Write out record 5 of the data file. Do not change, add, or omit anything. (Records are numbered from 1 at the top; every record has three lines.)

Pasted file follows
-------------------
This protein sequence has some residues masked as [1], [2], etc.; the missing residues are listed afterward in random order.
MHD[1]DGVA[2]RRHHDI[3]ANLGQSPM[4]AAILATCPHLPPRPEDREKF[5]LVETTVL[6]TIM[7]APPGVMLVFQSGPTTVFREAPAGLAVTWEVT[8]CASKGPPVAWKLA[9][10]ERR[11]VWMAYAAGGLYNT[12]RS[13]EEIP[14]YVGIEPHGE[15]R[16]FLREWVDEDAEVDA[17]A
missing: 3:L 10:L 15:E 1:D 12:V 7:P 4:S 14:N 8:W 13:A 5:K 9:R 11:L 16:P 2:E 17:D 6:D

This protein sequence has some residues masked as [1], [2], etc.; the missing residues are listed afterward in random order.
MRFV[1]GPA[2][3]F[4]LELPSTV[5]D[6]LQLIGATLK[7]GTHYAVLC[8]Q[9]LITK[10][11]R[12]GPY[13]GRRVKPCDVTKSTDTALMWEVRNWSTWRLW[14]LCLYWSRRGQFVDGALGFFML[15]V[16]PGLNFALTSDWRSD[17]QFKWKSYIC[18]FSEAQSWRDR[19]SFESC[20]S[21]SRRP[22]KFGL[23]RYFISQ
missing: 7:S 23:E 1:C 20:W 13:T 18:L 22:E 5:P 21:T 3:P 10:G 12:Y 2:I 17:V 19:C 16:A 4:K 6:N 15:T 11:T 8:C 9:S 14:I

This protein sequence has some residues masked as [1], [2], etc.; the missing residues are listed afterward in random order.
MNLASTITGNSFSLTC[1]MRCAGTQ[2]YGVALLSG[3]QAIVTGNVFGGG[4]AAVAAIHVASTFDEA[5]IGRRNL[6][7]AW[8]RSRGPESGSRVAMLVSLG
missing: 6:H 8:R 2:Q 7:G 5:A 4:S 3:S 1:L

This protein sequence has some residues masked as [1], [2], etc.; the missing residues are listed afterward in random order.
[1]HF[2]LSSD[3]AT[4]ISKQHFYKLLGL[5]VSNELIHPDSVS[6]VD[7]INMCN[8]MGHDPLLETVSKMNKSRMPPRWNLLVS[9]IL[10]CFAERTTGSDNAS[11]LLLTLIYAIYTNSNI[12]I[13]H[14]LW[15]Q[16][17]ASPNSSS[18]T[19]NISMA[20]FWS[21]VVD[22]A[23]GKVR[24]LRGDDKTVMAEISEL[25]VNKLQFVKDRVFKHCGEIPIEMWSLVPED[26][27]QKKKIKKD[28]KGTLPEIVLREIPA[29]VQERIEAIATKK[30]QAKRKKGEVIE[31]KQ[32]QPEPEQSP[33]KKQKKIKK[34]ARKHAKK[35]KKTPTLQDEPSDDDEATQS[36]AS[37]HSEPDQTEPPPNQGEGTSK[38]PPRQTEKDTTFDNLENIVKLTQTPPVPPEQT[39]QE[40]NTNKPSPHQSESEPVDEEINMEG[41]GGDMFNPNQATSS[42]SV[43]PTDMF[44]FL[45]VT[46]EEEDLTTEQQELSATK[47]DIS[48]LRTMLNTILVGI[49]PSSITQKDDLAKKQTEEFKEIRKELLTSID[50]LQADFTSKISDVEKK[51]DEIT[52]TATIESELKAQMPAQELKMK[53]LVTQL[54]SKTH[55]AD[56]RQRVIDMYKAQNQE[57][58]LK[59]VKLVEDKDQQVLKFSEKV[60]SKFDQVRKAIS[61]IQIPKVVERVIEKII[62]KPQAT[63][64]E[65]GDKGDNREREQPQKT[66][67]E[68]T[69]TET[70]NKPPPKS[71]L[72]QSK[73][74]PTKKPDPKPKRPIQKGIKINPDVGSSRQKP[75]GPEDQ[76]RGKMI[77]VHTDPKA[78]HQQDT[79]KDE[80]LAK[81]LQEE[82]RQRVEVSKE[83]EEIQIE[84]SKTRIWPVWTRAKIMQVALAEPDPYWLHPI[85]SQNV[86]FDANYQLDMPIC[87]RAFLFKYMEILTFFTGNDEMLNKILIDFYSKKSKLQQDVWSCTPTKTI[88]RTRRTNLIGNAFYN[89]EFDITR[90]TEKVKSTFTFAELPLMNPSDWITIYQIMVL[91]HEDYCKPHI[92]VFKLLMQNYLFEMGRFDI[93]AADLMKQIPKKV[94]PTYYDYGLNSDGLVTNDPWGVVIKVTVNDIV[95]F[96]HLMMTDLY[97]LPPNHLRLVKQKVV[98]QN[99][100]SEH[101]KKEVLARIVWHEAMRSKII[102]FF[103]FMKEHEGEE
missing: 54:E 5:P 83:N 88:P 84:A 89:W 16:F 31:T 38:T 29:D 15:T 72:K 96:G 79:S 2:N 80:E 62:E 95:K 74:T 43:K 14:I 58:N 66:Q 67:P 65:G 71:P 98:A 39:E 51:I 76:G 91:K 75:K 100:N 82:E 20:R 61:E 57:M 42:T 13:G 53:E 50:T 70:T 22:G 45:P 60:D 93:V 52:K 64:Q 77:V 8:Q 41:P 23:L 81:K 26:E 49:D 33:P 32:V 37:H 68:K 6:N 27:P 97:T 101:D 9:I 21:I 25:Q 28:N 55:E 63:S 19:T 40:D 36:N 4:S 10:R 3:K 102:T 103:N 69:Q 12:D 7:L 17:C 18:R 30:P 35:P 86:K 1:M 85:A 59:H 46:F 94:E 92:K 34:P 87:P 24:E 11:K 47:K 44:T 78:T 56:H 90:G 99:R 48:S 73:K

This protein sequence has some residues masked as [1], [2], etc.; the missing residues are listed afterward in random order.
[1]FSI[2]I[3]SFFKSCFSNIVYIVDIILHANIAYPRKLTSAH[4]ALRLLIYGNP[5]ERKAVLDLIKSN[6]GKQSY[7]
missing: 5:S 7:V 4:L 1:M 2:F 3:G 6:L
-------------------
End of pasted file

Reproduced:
This protein sequence has some residues masked as [1], [2], etc.; the missing residues are listed afterward in random order.
[1]FSI[2]I[3]SFFKSCFSNIVYIVDIILHANIAYPRKLTSAH[4]ALRLLIYGNP[5]ERKAVLDLIKSN[6]GKQSY[7]
missing: 5:S 7:V 4:L 1:M 2:F 3:G 6:L